Treatment of Post-traumatic Hypotony Related to Cyclodialysis Cleft: Our Experience in Two Cases


The Authors present two different surgical approaches in the treatment of hypotony following post-traumatic cyclodyalisis clefts. Cyclodialysis cleft is a rare post-traumatic complication, often difficult to treat, in spite of multiple surgeries.

Case reports:

A 29 YO male patient developed cyclodialysis cleft after a penetrating oculat trauma in his RE (a fragment of nail shot through the superior paralimbal cornea, iris root and ciliary body, with small impact site on the pre-equatorial retina at 11 hs). One single 10/0 nylon suture had been applied to the corneal wound after FB extraction on the same day of the trauma. 6 weeks after suture IOP in the RE was still fluctuating between 4 and 6 mm Hg. His vision had dropped to 20/40, with a 6D myopic shift. Classic signs of ocular hypotony could be documented with OCT and B-scan US: choroidal thickening, papilledema and radial retinochoroidal folds, with no improvement with medical therapy (topical cycloplegics and systemic steroids) taking place. At the ultrasound examination of the anterior segment. On post-trauma day 40 ciliary body cryocoagulation was carried out in 4 spots in the superior cyclodialysis site, as well as at the pre-equatorial retinal level and at the level of the retina l laceration, with 4 further spots under ophthalmoscopic control. At the end of the procedure a paracenthesis was carried out, and 0,3 ml pure C2F6 gas was injected in the vitreous chamber through the superior pars plana. After surgery IOP spiked in the RE up to 28 mm Hg for 48 hs, then slowly receded to normal levels within one week. On postop. Day 1 an inferior, transient, exsudative retinal detachment could be observed, that regressed within the first week. Gas tamponade persisted in the eye for 4 weeks, allowing for stable, gravitational tamponade on the superior targeted trauma site. Choroidal thickening also gradually disappeared and full vision was regained within 6 months. Visual acuity, IOP have remained stable for the following 18 months. The lens remained transparent and no vitreoretinal complication was observed along this observation time. A 54 YO male patient developed cyclodialysis cleft after two consecutive, contusive blunt traumas in his RE. After the first trauma emergency suture of a small peripheral corneal wound was carried out (3 nylon 10/0 nylon sutures). As a consequence of the first trauma the eye developed significant anterior chamber as well as vitreous hemorrhage. The second blunt trauma took place 9 days after the first. The second blunt trauma caused worsening of both AC and VC bleeding. 4 days after the second trauma ocular hypotony was documented, with IOP remaining low, between 4 and 5 mm Hg. As the bleeding disappeared one month later from the AC a wide, temporal angle recession from 7 to 12 hs. and an iridodialysis area at 9 hs. could be observed. Reabsorption of VC blood revealed contusive foveal involvement, with vision barely reaching 20/400. Classic signs of ocular hypotony could also be documented with OCT and B-scan US: choroidal thickening, papilledema and radial retinochoroidal folds, with no improvement occurring with medical therapy (topical cycloplegics and systemic steroids) also in this cas e. In the following 6 months the patient underwent 3 subsequent surgeries: – Iris root suture at the iridodialysis site, cryocoagulation of the ciliary body and intravitreal injection of 0,3 ml of SF6 gas (10 weeks after the second trauma). – Phakoemulsification, in the bag IOL implantation, vitrectomy and C2F6 tamponade, supplementary cryocoagulation of the ciliary body. – Pars plana vitrectomy and silicone oil tamponade 2 weeks after previous surgery by persistent hypotony. – Ciliary body suture During follow-up IOP remained at normal levels during silicone oil tamponade (between 10 and 20 mm Hg). However mantaining this tamponade in this severely traumatized eye seems today, after overall 32 months follow-up, inevitabile. Conclusions: Treatment of hypotony related to post-traumatic cyclodialysis clefts is challenging, because of its rare occurrence and the consequent absence of evidence-based treatment guidelines. Each case has to be treated evaluating its unique individual anatomical features, with the principal aim of protecting central vision from the long-term significant consequences of hypotony. The role of anterior segment US is essential in decision making in these cases. Complex cases may well require multiple surgeries and should be treated by experienced surgeons.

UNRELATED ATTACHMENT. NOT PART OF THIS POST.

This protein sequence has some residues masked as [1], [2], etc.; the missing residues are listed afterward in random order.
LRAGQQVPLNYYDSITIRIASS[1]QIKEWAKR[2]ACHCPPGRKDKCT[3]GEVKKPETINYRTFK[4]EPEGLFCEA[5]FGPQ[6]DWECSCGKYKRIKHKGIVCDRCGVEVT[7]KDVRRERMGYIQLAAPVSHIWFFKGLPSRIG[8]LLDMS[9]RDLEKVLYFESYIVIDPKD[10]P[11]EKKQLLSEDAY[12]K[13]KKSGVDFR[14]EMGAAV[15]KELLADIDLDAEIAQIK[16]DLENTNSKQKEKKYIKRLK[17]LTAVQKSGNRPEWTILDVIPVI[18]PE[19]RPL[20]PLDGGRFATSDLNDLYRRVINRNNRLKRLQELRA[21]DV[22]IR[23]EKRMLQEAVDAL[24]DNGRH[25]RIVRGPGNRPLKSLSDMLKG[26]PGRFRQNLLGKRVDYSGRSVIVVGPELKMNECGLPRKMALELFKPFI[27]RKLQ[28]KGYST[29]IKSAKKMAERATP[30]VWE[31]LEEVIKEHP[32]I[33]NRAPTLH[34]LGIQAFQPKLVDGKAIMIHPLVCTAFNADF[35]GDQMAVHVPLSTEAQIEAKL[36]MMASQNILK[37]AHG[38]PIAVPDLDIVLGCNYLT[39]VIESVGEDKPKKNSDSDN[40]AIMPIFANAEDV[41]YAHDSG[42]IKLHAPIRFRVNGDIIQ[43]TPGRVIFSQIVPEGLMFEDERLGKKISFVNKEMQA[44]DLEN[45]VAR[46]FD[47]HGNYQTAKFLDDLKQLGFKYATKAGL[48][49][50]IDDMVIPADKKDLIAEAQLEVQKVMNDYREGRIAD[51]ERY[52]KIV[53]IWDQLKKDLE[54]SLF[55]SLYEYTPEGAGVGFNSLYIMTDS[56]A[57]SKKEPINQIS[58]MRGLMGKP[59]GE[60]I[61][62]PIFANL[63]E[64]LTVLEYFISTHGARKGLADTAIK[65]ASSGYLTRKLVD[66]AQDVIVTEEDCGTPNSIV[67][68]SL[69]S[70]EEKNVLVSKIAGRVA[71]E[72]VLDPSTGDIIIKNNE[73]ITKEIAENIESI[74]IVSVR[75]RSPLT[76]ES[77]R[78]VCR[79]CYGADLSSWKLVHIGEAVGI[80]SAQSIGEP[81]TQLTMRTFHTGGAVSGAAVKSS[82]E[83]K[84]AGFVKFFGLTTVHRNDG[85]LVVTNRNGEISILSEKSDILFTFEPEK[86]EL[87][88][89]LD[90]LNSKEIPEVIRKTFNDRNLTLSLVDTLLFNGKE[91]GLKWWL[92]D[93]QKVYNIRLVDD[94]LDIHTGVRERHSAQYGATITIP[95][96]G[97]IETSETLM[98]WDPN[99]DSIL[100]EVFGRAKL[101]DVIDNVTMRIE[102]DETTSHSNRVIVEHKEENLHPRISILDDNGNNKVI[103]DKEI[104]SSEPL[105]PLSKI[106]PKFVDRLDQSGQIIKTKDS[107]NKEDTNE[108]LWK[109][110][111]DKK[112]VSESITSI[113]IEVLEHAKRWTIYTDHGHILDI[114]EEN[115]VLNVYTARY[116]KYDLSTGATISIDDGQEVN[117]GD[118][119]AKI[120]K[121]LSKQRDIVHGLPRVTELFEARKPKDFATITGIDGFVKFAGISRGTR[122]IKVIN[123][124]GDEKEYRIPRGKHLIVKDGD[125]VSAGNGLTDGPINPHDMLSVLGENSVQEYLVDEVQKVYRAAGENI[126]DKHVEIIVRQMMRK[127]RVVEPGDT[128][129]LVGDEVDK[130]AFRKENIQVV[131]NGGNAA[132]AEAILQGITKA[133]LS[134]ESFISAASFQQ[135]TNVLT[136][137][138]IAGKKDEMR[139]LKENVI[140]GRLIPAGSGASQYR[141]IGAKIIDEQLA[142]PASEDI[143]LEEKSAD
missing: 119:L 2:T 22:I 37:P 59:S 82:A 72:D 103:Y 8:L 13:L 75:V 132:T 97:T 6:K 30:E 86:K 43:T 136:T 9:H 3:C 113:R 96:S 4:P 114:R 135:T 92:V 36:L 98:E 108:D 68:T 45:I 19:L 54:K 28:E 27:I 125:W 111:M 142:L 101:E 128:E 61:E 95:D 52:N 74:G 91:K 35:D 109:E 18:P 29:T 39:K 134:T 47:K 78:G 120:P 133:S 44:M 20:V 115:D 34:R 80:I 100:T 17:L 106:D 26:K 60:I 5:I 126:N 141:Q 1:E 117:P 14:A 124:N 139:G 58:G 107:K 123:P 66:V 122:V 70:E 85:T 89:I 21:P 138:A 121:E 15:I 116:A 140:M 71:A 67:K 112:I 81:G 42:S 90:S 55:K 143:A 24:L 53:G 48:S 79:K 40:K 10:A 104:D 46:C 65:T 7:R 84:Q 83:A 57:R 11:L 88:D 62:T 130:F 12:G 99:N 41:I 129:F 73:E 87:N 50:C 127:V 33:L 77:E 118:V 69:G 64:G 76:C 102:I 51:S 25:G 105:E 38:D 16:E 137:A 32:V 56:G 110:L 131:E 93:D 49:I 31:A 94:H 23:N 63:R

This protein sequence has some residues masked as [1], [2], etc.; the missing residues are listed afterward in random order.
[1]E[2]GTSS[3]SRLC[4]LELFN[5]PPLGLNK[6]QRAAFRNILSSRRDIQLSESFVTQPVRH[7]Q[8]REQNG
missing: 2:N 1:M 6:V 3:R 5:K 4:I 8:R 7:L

Enrico Bertelli
Bolzano, Italy
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